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America has met the enemy, and it is Washington.

That was the message from a focus group of 11 Cincinnati-area voters, who issued a scathing and impassioned indictment Wednesday of Washington, D.C., and everyone in it — from lawmakers to the president and, most strikingly, a political system that makes them feel powerless to change it.

“They’re indicting the president, they’re indicting Congress,” said Democratic pollster Peter Hart, who conducted the two-hour session exclusively for the Annenberg Public Policy Center at the University of Pennsylvania, in conjunction with NBC News and The Wall Street Journal.

“It is a sense that the system doesn’t work, and they don’t have an answer, but they know what they hate.”

These voters — who described themselves as independents who tend to lean one way or another — assailed the distrust, gridlock, weak leadership and callousness from a government they said seemed indifferent to solving problems. And, they added, they felt “helpless” to punish the lawmakers responsible.

“We have a political class now,” said Jerry Laub, a 54-year-old casino card dealer who voted for Mitt Romney in 2012. “They’re above us.”

Obama ‘took it right on the chin’

obama chin

President Barack Obama was hardly spared from their frustration.

“The president took it right on the chin,” said Hart, the pollster. “Essentially, they don’t dislike him personally, they just feel like he’s failed them.”

None of the eight voters who supported Obama in 2012, nor the three who voted for Mitt Romney, described themselves as “proud” or “satisfied” with the president, opting instead for “mixed” or “disappointed.”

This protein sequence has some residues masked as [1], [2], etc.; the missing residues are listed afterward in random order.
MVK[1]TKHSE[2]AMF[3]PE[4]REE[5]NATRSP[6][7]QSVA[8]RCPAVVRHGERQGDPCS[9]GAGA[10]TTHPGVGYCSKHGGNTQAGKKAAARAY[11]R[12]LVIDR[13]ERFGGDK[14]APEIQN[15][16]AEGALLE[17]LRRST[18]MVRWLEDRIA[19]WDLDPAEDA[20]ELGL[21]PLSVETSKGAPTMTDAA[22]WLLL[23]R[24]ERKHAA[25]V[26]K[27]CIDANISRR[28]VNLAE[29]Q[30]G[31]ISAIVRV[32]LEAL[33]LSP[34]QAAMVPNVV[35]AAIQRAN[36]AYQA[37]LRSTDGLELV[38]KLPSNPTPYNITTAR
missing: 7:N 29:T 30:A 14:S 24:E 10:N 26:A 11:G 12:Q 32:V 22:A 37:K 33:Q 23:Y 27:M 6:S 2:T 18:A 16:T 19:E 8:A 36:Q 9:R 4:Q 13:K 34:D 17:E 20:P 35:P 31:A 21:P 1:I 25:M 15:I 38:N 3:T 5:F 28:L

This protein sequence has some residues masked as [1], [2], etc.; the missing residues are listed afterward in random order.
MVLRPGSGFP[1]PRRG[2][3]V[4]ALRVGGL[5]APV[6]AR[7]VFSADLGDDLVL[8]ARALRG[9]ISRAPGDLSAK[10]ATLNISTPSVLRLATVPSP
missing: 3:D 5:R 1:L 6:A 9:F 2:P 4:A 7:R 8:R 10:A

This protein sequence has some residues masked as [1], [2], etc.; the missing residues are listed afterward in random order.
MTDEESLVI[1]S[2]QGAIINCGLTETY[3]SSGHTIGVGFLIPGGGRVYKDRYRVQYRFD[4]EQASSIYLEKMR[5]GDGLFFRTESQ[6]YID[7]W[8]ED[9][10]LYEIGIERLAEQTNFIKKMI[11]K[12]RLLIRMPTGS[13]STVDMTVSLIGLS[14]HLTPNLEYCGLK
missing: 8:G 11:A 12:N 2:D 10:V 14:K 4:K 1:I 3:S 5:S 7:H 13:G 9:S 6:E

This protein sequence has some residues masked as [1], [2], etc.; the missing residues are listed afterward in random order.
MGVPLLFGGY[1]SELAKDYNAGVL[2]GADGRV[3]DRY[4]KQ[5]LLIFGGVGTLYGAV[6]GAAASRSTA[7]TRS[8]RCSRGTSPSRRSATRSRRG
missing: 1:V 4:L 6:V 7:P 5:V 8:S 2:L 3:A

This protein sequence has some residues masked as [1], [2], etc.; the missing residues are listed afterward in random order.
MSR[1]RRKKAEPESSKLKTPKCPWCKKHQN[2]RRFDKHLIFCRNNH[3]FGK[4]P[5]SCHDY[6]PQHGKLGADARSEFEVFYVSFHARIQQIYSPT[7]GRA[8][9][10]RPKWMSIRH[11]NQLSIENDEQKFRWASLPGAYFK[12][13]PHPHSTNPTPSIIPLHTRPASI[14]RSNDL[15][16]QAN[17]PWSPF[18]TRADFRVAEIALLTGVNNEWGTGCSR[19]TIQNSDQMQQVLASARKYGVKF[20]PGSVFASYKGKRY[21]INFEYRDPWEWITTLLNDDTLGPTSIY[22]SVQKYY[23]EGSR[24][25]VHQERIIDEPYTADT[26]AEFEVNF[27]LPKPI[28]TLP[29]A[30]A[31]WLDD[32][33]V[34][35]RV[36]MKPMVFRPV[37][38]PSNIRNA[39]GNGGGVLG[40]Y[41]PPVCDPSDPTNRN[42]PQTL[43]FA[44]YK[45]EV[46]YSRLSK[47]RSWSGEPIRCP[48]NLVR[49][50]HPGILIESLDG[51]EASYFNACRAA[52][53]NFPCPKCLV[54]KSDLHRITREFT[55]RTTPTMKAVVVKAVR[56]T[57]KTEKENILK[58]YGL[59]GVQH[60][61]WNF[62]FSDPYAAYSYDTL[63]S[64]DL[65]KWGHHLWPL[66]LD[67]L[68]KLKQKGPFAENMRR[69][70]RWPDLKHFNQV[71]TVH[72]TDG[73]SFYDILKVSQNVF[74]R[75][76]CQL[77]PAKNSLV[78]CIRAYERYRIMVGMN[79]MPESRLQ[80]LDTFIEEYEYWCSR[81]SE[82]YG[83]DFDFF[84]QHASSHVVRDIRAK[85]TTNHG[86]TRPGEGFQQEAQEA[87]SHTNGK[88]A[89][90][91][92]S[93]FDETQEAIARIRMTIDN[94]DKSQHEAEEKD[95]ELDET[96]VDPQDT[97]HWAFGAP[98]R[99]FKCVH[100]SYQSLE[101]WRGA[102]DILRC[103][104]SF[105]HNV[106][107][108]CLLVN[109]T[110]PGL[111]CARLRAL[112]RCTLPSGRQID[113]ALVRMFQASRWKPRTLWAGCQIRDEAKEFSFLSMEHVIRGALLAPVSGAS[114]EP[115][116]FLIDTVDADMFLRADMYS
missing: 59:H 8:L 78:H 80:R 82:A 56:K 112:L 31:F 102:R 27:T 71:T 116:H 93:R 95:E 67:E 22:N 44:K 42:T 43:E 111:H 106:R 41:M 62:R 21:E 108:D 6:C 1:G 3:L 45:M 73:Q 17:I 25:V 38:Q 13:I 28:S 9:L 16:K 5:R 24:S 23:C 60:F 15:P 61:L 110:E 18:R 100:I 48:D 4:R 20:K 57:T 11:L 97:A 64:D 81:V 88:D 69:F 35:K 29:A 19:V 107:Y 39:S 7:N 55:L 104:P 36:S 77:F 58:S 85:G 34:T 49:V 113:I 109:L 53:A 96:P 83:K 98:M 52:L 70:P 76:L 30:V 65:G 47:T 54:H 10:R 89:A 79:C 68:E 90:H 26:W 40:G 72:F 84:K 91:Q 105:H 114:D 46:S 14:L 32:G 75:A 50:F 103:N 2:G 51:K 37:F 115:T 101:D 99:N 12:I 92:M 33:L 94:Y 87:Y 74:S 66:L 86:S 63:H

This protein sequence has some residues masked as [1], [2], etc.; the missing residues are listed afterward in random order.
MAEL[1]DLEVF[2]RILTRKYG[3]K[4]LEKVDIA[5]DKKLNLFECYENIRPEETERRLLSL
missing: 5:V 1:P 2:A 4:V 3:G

“He’s a big disappointment,” said Brandi Nixon, 34, an African-American nurse assistant who voted for Obama in the last election. “He just lost focus. He lost focus on his goals. … He stopped focusing on creating more jobs and fixing the economy.”

“It’s like the economy’s just sitting still,” she added.

Words used to describe the president, even by those who voted for him last year, included “inexperienced,” “powerless,” “cautious,” “timid” and “overwhelmed.”

Participants described a man buffeted by the events around him rather than a leader shaping the future of the country.

“This job is harder than he thought it was going to be,” said Beatrice Hodovanic, 57, a registered nurse who describes herself as a independent and leans towards the Democratic Party.

Much of their discontent stemmed from the poor rollout of the Affordable Care Act, which a majority cited as the biggest failure of Obama’s presidency.

Still, most participants said it was possible that the law could ultimately be fixed.

“As it stands right now, it’s not going to work,” said Terry Hartley, 63, a retired Romney voter who said Obama had “botched” the rollout of the law. “But with changes in the law and adjustments, I think there’s a possibility.”

‘It’s like they didn’t care’

For all the disappointment and frustration directed toward the president by the focus group, lawmakers in Congress received even more unvarnished anger, particularly regarding the government shutdown in October.

Again and again, these voters pleaded for both parties to “work together” and relate to their constituents rather than indulge in bickering and, as one put it, “all those steak dinners.”

If members of Congress spent some time in his shoes, said Hartley, “I would hope that they would care more about the people they represent.”

“That’s what upset me so much about the shutdown,” he added. “It’s like they didn’t care.”

The funding showdown wasn’t just problematic because of the closure of national parks and the missed paychecks to federal workers, participants added. Simply put, it made America look like a “laughingstock” around the world, said Leesa Carr, a 57-year-old special education assistant, who added that the Affordable Care Act rollout and the public education system were also “embarrassing” problems for the nation’s stature worldwide.